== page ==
Towards “Secular Nationalism” in Iran
Ali Asghar Kazemi
While nationalism in the Moslem world is commonly considered as an alien ideology imported from the West, Persian nationalism has been emerged from a religious ground. Shi’ism is an outgrowth of this phenomenon that distinguishes Iranian from other Arab and non-Arab Moslems in the Middle East and elsewhere in the world.
Up until the advent of the Islamic regime in Iran, national consciousness has been with Iranians parallel to their religious traditions. In other words, religious nationalism formed an inherent trait of the Persian identity for a long period of time[i]. This feature helped Iranians to consolidate, fight against their enemies and secure the country from disintegration and collapse. However, this trend has changed its course during the past several years. A new generation of Iranian intellectuals, academics and educated people is gradually moving away from the political Islam and traditional religious values toward a more universal and secular approach to various issues of society and the nation.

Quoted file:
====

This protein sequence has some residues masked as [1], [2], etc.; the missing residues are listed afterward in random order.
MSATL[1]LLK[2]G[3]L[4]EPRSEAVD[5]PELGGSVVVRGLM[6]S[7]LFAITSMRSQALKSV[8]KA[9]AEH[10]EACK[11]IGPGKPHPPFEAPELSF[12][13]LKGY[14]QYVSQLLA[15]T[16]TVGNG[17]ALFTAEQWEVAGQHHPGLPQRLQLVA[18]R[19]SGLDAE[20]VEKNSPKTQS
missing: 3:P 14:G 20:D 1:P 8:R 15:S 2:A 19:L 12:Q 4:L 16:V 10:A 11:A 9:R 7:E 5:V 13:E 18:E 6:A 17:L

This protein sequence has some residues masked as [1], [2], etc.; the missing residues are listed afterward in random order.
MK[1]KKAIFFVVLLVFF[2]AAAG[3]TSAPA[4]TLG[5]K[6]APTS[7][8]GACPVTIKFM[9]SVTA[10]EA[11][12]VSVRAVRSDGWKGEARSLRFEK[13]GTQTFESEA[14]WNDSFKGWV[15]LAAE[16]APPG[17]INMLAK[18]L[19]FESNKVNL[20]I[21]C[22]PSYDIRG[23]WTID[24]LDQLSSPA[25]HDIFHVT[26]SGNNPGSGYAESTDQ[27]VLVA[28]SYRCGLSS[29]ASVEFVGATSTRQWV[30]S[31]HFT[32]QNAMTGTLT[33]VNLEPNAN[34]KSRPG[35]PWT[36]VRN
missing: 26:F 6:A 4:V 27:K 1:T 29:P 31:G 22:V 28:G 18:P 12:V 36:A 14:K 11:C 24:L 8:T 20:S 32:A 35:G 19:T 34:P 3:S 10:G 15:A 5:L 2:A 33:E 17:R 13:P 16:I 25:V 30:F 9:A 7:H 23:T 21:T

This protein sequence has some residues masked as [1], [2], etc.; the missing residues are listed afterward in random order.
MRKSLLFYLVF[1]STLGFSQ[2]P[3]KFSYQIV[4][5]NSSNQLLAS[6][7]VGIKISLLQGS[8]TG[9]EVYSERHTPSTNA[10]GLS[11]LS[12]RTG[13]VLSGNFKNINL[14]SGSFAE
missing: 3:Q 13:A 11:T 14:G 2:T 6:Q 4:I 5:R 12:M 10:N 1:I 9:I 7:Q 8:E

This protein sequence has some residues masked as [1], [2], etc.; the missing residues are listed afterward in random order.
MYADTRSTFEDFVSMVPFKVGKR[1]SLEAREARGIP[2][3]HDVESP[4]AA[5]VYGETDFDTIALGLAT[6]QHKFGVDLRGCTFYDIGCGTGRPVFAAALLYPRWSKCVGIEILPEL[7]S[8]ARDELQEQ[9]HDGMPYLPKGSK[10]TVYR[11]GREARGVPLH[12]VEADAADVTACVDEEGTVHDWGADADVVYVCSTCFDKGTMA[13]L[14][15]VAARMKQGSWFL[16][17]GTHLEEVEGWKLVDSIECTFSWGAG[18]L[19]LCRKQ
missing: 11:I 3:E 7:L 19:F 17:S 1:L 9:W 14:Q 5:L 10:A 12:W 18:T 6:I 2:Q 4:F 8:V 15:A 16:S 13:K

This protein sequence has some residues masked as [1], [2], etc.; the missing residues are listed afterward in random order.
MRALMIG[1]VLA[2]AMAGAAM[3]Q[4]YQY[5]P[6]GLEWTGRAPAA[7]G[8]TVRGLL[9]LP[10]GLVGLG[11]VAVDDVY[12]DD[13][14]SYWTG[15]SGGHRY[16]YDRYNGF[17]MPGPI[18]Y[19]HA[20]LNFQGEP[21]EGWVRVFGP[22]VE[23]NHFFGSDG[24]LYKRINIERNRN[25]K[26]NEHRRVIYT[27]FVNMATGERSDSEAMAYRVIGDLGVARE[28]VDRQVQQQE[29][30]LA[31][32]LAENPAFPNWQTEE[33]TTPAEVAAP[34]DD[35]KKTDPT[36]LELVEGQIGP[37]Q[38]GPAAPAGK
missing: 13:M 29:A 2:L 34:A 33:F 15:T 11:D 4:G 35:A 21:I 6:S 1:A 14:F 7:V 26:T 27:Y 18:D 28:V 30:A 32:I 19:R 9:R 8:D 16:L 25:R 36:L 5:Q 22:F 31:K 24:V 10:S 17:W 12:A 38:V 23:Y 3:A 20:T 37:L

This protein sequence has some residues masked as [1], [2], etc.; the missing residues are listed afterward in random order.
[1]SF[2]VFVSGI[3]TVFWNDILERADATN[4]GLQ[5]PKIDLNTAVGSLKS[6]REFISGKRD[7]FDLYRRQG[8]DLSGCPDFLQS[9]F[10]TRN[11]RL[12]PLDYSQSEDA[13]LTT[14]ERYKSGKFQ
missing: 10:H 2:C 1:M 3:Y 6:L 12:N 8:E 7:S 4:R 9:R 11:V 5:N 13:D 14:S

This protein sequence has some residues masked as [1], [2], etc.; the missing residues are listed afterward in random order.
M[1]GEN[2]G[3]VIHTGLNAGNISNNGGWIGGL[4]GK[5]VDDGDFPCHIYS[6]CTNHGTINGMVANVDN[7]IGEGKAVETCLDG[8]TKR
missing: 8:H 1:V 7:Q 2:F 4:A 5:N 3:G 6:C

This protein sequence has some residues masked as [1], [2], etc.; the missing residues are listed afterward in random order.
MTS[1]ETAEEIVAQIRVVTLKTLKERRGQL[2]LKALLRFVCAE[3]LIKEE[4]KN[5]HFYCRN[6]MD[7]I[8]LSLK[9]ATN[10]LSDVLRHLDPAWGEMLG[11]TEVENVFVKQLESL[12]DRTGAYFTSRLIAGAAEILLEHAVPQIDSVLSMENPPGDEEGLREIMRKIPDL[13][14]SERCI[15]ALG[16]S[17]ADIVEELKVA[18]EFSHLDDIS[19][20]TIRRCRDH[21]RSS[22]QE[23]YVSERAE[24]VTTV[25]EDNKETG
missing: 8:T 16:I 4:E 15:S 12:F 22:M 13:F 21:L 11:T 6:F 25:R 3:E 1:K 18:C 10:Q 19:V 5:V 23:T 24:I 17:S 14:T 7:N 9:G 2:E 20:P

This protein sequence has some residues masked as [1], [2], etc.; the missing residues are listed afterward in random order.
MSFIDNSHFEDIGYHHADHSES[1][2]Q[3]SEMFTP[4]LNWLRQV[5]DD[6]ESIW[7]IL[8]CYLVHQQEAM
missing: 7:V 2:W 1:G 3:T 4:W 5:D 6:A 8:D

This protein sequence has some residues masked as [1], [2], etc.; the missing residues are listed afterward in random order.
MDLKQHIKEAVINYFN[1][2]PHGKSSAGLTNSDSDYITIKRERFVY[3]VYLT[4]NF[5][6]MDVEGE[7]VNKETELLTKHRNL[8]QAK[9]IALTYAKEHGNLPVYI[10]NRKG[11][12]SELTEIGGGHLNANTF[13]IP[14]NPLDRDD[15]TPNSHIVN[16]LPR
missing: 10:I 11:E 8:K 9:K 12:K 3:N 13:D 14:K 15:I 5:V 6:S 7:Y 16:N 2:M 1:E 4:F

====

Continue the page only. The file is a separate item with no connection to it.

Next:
The progressive “Green Movement,” that emerged amidst the controversial presidential elections of June 2009, can be considered as the social and political manifestations of this new tendency. Upon a series of bloody clashes with the regime during the post-elections turmoil of June 2009, the movement has turned to radical and secular nationalistic slogans that aim at the very foundation of the religious system.
What is the substance of this new nationalistic awareness? How far this movement is capable to pressure the regime for fundamental changes? What are the implications of changes for the domestic and foreign affairs of the nation?